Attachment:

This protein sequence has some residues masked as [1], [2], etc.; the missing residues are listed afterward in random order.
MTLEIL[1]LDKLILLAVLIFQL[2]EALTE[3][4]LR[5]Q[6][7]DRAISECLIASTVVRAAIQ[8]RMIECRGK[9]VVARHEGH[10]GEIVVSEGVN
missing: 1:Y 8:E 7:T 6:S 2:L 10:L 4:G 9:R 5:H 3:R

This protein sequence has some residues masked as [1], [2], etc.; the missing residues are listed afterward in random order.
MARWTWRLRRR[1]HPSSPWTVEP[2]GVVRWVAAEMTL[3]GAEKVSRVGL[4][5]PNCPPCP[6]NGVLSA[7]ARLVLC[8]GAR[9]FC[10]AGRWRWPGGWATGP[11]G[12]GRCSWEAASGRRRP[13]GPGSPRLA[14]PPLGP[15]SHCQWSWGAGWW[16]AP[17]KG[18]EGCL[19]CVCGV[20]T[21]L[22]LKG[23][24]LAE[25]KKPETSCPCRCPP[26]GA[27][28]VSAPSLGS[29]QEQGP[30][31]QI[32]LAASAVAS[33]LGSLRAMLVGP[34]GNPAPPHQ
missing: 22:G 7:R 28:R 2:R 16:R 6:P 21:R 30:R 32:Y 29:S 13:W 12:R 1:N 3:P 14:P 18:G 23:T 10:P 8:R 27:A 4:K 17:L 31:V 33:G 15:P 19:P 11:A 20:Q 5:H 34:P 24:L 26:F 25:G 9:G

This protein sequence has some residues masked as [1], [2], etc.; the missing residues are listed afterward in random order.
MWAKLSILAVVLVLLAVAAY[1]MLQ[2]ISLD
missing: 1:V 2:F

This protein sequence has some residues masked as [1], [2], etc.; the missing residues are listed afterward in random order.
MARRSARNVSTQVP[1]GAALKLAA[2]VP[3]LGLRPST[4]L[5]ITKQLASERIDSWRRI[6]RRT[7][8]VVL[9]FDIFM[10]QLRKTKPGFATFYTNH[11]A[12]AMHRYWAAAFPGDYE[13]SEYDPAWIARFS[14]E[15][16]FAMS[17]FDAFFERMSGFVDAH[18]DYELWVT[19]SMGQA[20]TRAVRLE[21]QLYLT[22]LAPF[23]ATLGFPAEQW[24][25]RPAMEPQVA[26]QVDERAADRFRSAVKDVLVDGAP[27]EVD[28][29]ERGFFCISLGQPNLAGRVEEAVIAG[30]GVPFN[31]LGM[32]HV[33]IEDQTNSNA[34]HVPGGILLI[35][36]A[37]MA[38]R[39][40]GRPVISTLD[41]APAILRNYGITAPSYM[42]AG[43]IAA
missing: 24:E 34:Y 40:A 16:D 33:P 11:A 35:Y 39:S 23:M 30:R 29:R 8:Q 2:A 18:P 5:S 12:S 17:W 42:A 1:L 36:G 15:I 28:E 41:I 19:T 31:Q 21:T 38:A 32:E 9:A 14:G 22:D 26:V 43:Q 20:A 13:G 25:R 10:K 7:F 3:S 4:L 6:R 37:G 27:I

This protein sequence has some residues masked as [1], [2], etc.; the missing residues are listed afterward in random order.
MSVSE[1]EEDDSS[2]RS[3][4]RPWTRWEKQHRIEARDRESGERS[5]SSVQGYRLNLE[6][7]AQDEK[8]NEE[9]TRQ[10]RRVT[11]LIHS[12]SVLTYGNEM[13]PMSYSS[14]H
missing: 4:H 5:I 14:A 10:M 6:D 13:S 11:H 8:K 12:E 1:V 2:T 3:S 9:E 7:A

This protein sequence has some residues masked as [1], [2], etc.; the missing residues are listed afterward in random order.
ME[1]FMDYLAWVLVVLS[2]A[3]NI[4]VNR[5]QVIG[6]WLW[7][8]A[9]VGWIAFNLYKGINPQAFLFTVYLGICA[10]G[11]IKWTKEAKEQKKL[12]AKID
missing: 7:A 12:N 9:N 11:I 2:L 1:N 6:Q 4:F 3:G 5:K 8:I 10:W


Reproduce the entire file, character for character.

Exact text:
This protein sequence has some residues masked as [1], [2], etc.; the missing residues are listed afterward in random order.
MTLEIL[1]LDKLILLAVLIFQL[2]EALTE[3][4]LR[5]Q[6][7]DRAISECLIASTVVRAAIQ[8]RMIECRGK[9]VVARHEGH[10]GEIVVSEGVN
missing: 1:Y 8:E 7:T 6:S 2:L 10:L 4:G 9:R 5:H 3:R

This protein sequence has some residues masked as [1], [2], etc.; the missing residues are listed afterward in random order.
MARWTWRLRRR[1]HPSSPWTVEP[2]GVVRWVAAEMTL[3]GAEKVSRVGL[4][5]PNCPPCP[6]NGVLSA[7]ARLVLC[8]GAR[9]FC[10]AGRWRWPGGWATGP[11]G[12]GRCSWEAASGRRRP[13]GPGSPRLA[14]PPLGP[15]SHCQWSWGAGWW[16]AP[17]KG[18]EGCL[19]CVCGV[20]T[21]L[22]LKG[23][24]LAE[25]KKPETSCPCRCPP[26]GA[27][28]VSAPSLGS[29]QEQGP[30][31]QI[32]LAASAVAS[33]LGSLRAMLVGP[34]GNPAPPHQ
missing: 22:G 7:R 28:R 2:R 16:R 6:P 21:R 30:R 32:Y 29:S 13:W 12:R 1:N 3:P 14:P 18:G 23:T 10:P 8:R 27:A 4:K 17:L 31:V 33:G 15:P 19:P 11:A 20:Q 5:H 34:P 24:L 26:F 25:G 9:G

This protein sequence has some residues masked as [1], [2], etc.; the missing residues are listed afterward in random order.
MWAKLSILAVVLVLLAVAAY[1]MLQ[2]ISLD
missing: 1:V 2:F

This protein sequence has some residues masked as [1], [2], etc.; the missing residues are listed afterward in random order.
MARRSARNVSTQVP[1]GAALKLAA[2]VP[3]LGLRPST[4]L[5]ITKQLASERIDSWRRI[6]RRT[7][8]VVL[9]FDIFM[10]QLRKTKPGFATFYTNH[11]A[12]AMHRYWAAAFPGDYE[13]SEYDPAWIARFS[14]E[15][16]FAMS[17]FDAFFERMSGFVDAH[18]DYELWVT[19]SMGQA[20]TRAVRLE[21]QLYLT[22]LAPF[23]ATLGFPAEQW[24][25]RPAMEPQVA[26]QVDERAADRFRSAVKDVLVDGAP[27]EVD[28][29]ERGFFCISLGQPNLAGRVEEAVIAG[30]GVPFN[31]LGM[32]HV[33]IEDQTNSNA[34]HVPGGILLI[35][36]A[37]MA[38]R[39][40]GRPVISTLD[41]APAILRNYGITAPSYM[42]AG[43]IAA
missing: 24:E 34:Y 40:A 16:D 33:P 11:A 35:Y 39:S 23:M 30:R 29:R 8:Q 2:A 18:P 5:S 12:S 17:W 42:A 1:L 36:G 15:I 28:E 41:I 19:T 31:Q 21:T 38:A 32:E 9:A 14:G 22:D 26:V 43:Q 20:A 13:G 25:R 10:K 7:F 3:S 4:L 6:R 37:G 27:I

This protein sequence has some residues masked as [1], [2], etc.; the missing residues are listed afterward in random order.
MSVSE[1]EEDDSS[2]RS[3][4]RPWTRWEKQHRIEARDRESGERS[5]SSVQGYRLNLE[6][7]AQDEK[8]NEE[9]TRQ[10]RRVT[11]LIHS[12]SVLTYGNEM[13]PMSYSS[14]H
missing: 4:H 5:I 14:A 10:M 6:D 13:S 11:H 8:K 12:E 1:V 2:T 3:S 9:E 7:A

This protein sequence has some residues masked as [1], [2], etc.; the missing residues are listed afterward in random order.
ME[1]FMDYLAWVLVVLS[2]A[3]NI[4]VNR[5]QVIG[6]WLW[7][8]A[9]VGWIAFNLYKGINPQAFLFTVYLGICA[10]G[11]IKWTKEAKEQKKL[12]AKID
missing: 7:A 12:N 9:N 11:I 2:L 1:N 6:Q 4:F 3:G 5:K 8:I 10:W